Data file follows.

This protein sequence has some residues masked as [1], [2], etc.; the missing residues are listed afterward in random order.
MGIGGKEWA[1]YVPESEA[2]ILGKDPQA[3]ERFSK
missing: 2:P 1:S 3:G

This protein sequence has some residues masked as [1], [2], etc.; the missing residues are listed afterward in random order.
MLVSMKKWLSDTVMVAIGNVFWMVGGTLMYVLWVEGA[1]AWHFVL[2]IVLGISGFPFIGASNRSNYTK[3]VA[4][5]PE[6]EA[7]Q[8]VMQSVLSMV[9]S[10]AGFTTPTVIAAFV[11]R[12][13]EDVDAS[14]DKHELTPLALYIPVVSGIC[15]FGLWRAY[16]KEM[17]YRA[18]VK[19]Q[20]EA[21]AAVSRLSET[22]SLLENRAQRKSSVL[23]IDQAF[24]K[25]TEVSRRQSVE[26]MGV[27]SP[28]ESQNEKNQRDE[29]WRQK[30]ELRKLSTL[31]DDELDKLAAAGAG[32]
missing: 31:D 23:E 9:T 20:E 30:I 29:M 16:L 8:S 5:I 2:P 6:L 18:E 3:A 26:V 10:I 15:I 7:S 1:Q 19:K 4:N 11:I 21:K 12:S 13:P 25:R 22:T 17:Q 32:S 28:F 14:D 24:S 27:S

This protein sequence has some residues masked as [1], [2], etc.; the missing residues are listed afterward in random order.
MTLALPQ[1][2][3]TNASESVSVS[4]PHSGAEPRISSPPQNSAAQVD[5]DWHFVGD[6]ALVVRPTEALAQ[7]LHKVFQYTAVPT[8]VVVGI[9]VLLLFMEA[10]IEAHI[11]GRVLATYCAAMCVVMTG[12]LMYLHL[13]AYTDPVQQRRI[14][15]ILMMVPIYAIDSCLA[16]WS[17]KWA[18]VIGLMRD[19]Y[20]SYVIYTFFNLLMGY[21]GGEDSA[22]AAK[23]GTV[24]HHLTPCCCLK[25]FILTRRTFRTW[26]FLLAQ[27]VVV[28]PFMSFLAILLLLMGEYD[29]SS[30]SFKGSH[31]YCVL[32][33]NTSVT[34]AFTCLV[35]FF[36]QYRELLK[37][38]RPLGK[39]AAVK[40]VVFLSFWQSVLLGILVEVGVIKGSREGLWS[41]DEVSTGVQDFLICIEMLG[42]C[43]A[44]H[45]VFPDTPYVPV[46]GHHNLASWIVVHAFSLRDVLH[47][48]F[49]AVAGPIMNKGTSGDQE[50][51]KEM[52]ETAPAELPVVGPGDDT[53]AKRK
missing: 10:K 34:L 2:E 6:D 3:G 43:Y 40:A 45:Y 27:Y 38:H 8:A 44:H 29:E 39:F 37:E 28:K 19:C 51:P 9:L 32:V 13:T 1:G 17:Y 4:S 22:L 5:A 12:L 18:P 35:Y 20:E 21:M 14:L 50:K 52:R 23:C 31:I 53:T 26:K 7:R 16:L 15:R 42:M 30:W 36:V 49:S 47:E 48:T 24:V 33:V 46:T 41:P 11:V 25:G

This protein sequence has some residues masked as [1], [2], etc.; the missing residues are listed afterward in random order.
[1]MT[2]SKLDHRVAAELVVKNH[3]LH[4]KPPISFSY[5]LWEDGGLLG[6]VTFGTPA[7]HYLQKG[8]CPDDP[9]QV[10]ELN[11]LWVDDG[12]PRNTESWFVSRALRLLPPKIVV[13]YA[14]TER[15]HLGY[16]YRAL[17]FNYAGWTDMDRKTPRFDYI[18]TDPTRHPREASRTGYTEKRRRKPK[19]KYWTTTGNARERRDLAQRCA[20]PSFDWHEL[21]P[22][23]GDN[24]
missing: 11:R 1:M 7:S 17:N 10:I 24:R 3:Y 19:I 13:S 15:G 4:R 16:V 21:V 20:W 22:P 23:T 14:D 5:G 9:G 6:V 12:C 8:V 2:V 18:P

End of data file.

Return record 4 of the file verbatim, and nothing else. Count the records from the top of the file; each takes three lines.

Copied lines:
This protein sequence has some residues masked as [1], [2], etc.; the missing residues are listed afterward in random order.
[1]MT[2]SKLDHRVAAELVVKNH[3]LH[4]KPPISFSY[5]LWEDGGLLG[6]VTFGTPA[7]HYLQKG[8]CPDDP[9]QV[10]ELN[11]LWVDDG[12]PRNTESWFVSRALRLLPPKIVV[13]YA[14]TER[15]HLGY[16]YRAL[17]FNYAGWTDMDRKTPRFDYI[18]TDPTRHPREASRTGYTEKRRRKPK[19]KYWTTTGNARERRDLAQRCA[20]PSFDWHEL[21]P[22][23]GDN[24]
missing: 11:R 1:M 7:S 17:N 10:I 24:R 3:Y 19:I 13:S 15:G 4:R 16:V 21:V 20:W 22:P 23:T 14:D 5:G 9:G 6:V 12:C 8:V 2:V 18:P